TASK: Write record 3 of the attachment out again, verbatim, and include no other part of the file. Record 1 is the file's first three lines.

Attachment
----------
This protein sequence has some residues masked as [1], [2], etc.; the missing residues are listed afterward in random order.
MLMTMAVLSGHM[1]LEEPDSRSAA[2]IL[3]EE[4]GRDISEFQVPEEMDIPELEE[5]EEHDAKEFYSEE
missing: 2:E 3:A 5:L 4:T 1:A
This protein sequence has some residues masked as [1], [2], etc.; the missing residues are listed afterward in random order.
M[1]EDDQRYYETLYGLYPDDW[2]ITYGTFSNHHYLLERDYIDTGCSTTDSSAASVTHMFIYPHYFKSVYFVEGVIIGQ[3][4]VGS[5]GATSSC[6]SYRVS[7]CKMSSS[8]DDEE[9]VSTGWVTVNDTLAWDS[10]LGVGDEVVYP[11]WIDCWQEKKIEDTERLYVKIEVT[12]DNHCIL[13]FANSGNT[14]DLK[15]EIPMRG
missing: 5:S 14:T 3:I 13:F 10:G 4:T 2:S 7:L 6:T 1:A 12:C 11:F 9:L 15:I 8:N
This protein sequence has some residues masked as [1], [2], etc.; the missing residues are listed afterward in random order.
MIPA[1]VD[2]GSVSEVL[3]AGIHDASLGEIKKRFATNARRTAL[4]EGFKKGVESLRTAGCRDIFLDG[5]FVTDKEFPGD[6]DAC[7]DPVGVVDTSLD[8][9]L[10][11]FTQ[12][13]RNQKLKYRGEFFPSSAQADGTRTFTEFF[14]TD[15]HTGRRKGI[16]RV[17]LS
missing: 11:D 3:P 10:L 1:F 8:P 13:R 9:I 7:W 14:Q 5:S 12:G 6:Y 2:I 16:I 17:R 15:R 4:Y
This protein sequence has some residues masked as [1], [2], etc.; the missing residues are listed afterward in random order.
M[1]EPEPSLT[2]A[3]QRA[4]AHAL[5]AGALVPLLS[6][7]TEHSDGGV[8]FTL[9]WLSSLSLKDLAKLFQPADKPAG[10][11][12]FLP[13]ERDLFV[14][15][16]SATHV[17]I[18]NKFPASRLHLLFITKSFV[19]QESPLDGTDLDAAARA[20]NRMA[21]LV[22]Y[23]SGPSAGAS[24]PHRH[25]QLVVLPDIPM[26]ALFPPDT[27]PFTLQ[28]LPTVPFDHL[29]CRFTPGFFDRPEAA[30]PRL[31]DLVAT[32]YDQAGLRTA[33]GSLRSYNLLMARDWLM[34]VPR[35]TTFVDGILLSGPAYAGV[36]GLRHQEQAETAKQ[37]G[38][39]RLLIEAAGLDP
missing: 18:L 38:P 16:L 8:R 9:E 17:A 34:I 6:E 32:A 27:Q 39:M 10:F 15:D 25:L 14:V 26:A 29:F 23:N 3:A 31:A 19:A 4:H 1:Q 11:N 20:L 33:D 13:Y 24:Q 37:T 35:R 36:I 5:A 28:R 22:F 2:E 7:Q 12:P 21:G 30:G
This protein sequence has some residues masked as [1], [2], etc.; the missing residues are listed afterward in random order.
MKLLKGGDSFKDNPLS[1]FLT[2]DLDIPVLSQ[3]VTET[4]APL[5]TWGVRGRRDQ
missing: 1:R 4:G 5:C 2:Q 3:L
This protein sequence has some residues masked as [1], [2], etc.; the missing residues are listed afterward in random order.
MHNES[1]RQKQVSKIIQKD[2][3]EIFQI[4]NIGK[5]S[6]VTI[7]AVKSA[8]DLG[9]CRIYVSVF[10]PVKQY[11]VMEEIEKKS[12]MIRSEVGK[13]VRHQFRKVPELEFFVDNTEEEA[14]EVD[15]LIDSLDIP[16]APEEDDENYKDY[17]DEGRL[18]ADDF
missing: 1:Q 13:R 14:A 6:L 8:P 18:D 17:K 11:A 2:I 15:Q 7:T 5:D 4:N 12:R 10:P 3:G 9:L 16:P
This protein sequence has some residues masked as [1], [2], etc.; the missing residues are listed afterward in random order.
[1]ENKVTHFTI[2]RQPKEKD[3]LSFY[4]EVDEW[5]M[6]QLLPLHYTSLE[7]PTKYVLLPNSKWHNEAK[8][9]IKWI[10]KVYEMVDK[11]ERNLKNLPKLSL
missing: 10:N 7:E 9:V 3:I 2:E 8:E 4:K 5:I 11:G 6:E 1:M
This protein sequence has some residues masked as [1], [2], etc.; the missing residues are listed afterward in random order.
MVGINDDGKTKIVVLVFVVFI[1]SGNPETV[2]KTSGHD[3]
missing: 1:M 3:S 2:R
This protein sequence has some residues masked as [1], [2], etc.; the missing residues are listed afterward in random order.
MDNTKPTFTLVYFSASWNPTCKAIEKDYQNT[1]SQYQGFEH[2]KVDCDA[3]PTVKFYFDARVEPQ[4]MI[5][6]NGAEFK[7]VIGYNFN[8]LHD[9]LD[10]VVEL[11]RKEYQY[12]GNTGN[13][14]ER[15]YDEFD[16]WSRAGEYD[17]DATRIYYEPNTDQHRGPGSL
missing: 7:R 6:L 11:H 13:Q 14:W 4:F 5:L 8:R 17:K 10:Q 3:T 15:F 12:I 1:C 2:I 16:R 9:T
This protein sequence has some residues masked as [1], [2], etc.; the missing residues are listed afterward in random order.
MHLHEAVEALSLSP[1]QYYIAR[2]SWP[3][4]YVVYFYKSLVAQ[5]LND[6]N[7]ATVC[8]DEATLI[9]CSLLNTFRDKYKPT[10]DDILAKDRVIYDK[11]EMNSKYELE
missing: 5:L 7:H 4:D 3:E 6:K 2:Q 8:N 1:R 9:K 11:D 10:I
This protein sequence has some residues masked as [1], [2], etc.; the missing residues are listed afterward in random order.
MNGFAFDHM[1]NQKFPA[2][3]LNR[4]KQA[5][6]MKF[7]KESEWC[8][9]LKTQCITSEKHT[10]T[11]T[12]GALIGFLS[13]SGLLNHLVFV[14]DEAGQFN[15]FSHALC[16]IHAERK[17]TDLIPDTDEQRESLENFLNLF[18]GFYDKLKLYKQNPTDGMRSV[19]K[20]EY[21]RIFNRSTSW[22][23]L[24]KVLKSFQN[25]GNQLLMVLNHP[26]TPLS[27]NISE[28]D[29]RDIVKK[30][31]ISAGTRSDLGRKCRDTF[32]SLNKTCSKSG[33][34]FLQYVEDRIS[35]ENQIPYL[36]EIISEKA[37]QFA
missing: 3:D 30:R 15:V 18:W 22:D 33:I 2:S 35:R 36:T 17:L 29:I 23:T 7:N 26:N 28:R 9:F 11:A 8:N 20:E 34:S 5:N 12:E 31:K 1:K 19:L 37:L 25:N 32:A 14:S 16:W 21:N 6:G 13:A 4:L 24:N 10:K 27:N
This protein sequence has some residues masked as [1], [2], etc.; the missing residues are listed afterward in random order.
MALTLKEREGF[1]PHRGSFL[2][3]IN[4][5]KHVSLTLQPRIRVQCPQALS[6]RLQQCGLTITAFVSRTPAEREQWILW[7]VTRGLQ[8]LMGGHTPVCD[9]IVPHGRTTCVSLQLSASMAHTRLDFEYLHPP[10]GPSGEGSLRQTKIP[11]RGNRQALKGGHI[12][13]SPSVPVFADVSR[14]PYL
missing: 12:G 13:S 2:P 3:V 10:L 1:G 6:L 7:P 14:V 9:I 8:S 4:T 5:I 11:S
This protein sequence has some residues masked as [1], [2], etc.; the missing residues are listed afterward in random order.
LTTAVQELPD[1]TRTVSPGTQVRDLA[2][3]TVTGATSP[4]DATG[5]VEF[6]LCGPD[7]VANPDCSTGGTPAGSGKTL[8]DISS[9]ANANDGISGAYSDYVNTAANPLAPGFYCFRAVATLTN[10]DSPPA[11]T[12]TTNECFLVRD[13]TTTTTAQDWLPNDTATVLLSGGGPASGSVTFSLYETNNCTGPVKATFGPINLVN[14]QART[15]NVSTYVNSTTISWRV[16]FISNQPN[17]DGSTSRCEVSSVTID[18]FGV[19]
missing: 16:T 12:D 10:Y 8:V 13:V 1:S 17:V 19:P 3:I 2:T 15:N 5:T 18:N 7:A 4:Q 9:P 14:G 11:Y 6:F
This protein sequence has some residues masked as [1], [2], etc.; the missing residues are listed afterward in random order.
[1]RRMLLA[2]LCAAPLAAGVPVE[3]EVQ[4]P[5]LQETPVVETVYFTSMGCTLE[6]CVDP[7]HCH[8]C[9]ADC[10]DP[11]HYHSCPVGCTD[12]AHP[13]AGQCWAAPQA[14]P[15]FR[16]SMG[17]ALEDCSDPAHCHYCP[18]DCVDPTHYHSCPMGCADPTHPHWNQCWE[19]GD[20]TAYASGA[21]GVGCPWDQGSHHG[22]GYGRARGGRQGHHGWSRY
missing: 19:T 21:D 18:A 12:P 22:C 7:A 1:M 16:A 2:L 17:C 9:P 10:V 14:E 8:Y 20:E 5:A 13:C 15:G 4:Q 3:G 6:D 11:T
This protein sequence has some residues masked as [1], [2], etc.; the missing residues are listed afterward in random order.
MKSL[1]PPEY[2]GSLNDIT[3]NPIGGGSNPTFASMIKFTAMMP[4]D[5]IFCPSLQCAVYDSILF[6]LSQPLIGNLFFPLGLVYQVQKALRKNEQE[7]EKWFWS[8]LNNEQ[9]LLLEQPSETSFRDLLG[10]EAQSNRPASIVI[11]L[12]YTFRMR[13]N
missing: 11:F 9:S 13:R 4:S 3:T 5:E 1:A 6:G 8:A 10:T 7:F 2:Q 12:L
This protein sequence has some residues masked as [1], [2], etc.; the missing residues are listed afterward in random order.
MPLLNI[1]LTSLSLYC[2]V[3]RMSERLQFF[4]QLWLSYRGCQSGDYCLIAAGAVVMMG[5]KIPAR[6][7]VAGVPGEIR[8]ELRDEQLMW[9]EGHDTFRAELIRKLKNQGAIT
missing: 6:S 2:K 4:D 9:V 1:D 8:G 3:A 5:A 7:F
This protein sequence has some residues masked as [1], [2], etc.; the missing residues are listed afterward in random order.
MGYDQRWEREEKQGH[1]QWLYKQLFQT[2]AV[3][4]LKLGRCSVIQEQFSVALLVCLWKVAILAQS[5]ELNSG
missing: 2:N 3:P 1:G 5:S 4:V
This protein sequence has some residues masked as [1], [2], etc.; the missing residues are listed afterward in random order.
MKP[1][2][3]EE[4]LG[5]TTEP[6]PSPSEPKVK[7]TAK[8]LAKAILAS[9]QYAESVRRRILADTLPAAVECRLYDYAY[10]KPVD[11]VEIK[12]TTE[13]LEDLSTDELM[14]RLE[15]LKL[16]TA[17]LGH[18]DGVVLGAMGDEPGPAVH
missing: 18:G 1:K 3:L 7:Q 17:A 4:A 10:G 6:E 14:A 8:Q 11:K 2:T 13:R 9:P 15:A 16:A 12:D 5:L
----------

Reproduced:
This protein sequence has some residues masked as [1], [2], etc.; the missing residues are listed afterward in random order.
MIPA[1]VD[2]GSVSEVL[3]AGIHDASLGEIKKRFATNARRTAL[4]EGFKKGVESLRTAGCRDIFLDG[5]FVTDKEFPGD[6]DAC[7]DPVGVVDTSLD[8][9]L[10][11]FTQ[12][13]RNQKLKYRGEFFPSSAQADGTRTFTEFF[14]TD[15]HTGRRKGI[16]RV[17]LS
missing: 11:D 3:P 10:L 1:F 8:P 13:R 9:I 7:W 14:Q 5:S 12:G 6:Y 2:I 16:I 17:R 15:R 4:Y